Needs analysis and genre analysis in developing student centered esp curriculum

    Lesson Plan

    • With the list of common words on the board, the teacher will call on students to give their own information in relation to the word. For example, common words on a job application may include name, phone number, date of birth, Are you a citizen of the U.S.?, etc. Students will respond with this information and the teacher will write it on the board beside the corresponding word. This is repeated.

    • The above activity is repeated for the words that are not common to all the applications in each group. The students will draw boxes around these words, and a list will be made on the board again.

    • [Throughout this process, the teacher will use an inquiry-based approach.]

    Warm up: Personal Information Form Wall RaceVocabulary Review: Card Slapping ActivityIntroduction to New Content:Job Application Genre AnalysisSkills/Content in Context:Identify specific information from a sample job applicationSynthesis/Production:Complete an actual job application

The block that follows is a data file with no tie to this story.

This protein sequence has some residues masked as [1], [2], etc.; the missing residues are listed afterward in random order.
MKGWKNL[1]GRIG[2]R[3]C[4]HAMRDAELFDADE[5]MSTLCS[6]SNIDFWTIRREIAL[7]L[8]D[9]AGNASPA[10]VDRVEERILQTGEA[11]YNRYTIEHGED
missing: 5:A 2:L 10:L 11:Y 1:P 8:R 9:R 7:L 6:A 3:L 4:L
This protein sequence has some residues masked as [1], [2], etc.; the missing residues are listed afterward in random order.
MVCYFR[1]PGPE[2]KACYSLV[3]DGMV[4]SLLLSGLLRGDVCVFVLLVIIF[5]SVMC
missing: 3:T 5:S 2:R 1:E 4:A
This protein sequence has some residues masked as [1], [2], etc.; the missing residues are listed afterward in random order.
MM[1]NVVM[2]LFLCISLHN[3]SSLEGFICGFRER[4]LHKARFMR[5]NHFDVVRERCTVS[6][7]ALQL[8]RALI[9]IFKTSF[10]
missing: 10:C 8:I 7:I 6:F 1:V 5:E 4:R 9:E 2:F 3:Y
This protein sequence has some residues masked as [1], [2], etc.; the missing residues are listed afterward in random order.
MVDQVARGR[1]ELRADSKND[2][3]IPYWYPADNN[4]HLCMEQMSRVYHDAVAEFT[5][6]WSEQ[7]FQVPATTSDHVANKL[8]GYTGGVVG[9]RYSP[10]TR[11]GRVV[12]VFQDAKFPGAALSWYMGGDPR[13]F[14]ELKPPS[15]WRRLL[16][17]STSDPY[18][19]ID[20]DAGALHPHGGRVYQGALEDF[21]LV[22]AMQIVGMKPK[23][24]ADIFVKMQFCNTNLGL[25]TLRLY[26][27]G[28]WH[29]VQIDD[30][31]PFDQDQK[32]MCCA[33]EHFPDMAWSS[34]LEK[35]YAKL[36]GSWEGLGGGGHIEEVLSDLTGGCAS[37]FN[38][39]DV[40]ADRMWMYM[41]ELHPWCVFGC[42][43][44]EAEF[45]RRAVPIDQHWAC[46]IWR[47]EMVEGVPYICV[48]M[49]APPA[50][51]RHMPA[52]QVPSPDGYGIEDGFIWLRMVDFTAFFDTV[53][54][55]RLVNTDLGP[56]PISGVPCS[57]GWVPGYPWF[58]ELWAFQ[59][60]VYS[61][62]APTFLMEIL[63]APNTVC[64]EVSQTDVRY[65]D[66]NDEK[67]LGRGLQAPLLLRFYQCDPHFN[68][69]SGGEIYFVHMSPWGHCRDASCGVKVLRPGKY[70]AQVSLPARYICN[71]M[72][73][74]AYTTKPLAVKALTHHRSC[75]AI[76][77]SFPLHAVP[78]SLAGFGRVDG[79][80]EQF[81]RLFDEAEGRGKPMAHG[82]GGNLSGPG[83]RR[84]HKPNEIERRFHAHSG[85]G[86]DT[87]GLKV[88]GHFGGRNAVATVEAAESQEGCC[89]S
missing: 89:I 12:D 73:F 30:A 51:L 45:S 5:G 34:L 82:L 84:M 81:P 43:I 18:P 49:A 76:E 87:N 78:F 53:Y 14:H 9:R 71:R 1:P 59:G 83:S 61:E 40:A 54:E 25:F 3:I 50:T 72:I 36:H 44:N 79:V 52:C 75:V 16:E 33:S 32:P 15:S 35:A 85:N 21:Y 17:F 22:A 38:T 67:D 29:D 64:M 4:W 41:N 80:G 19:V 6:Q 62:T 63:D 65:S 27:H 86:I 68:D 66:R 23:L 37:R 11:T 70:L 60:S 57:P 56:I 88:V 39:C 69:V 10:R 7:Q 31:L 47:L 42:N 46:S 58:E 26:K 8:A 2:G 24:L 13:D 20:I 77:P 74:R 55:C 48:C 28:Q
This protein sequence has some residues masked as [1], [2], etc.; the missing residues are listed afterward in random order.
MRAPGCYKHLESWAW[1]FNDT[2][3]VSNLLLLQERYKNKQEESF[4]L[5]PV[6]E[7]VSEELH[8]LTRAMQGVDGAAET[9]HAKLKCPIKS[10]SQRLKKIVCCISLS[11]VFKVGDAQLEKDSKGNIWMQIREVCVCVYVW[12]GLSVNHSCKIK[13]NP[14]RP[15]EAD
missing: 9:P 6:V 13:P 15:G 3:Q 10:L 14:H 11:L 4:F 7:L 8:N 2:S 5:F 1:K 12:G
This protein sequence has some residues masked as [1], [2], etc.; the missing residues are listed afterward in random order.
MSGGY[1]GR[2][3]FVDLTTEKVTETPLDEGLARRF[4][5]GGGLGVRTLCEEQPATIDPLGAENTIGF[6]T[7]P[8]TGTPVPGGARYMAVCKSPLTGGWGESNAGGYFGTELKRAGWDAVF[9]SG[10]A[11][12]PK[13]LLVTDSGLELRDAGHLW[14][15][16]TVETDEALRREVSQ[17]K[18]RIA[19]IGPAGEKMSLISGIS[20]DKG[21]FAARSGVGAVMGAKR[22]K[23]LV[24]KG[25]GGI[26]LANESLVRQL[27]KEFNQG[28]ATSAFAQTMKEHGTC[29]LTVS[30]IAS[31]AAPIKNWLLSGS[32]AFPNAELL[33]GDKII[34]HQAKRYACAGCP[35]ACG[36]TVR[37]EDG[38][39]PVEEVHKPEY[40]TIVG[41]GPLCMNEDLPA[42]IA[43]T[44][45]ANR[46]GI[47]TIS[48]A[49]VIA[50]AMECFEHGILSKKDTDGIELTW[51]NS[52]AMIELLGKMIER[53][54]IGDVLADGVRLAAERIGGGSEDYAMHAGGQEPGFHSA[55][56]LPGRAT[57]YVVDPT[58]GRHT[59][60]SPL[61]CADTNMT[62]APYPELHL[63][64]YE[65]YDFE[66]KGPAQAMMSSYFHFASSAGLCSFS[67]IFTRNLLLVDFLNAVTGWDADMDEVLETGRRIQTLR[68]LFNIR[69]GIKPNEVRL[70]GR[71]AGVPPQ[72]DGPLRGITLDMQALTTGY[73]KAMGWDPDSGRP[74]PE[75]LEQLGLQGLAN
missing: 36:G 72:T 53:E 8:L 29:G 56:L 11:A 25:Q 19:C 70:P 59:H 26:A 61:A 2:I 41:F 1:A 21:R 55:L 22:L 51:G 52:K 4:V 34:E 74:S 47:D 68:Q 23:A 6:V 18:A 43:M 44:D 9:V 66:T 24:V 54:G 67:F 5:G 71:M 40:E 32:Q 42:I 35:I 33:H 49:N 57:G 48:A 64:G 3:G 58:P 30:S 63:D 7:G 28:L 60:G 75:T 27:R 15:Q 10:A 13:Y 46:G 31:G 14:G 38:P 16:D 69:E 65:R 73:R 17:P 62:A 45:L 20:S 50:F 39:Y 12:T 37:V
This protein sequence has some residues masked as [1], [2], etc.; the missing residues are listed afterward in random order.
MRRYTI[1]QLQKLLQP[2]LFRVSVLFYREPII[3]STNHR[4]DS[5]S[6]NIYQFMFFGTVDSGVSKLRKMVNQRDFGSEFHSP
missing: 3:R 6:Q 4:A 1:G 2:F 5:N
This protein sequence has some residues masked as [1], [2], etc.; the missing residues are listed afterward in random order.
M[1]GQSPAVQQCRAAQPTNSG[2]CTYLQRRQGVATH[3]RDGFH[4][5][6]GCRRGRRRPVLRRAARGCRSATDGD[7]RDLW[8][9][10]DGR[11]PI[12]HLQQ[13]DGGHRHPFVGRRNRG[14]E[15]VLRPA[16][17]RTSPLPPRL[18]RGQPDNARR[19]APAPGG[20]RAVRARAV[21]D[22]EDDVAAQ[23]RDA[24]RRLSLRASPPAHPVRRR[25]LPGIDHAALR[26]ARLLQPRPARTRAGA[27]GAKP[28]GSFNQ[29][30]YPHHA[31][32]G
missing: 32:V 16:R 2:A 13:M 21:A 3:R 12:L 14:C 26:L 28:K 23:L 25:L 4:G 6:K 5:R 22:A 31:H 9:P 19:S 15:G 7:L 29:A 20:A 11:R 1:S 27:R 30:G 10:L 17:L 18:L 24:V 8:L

Needs analysis and genre analysis in developing student centered esp curriculum

    Lesson Plan

    • Working from the textbook, Life Skills and Test Prep, p. 165 & 167) students will be presented with completed job applications and be asked to identify specific information from the application and answer questions using that information.

    Warm up/Content Review: Personal Information Form Wall RaceVocabulary Review: Card Slapping ActivityIntroduction to New Content:Job Application Genre AnalysisSkills/Content in Context:Identify specific information from a sample job applicationSynthesis/Production:Complete an actual job application


    Needs analysis and genre analysis in developing student centered esp curriculum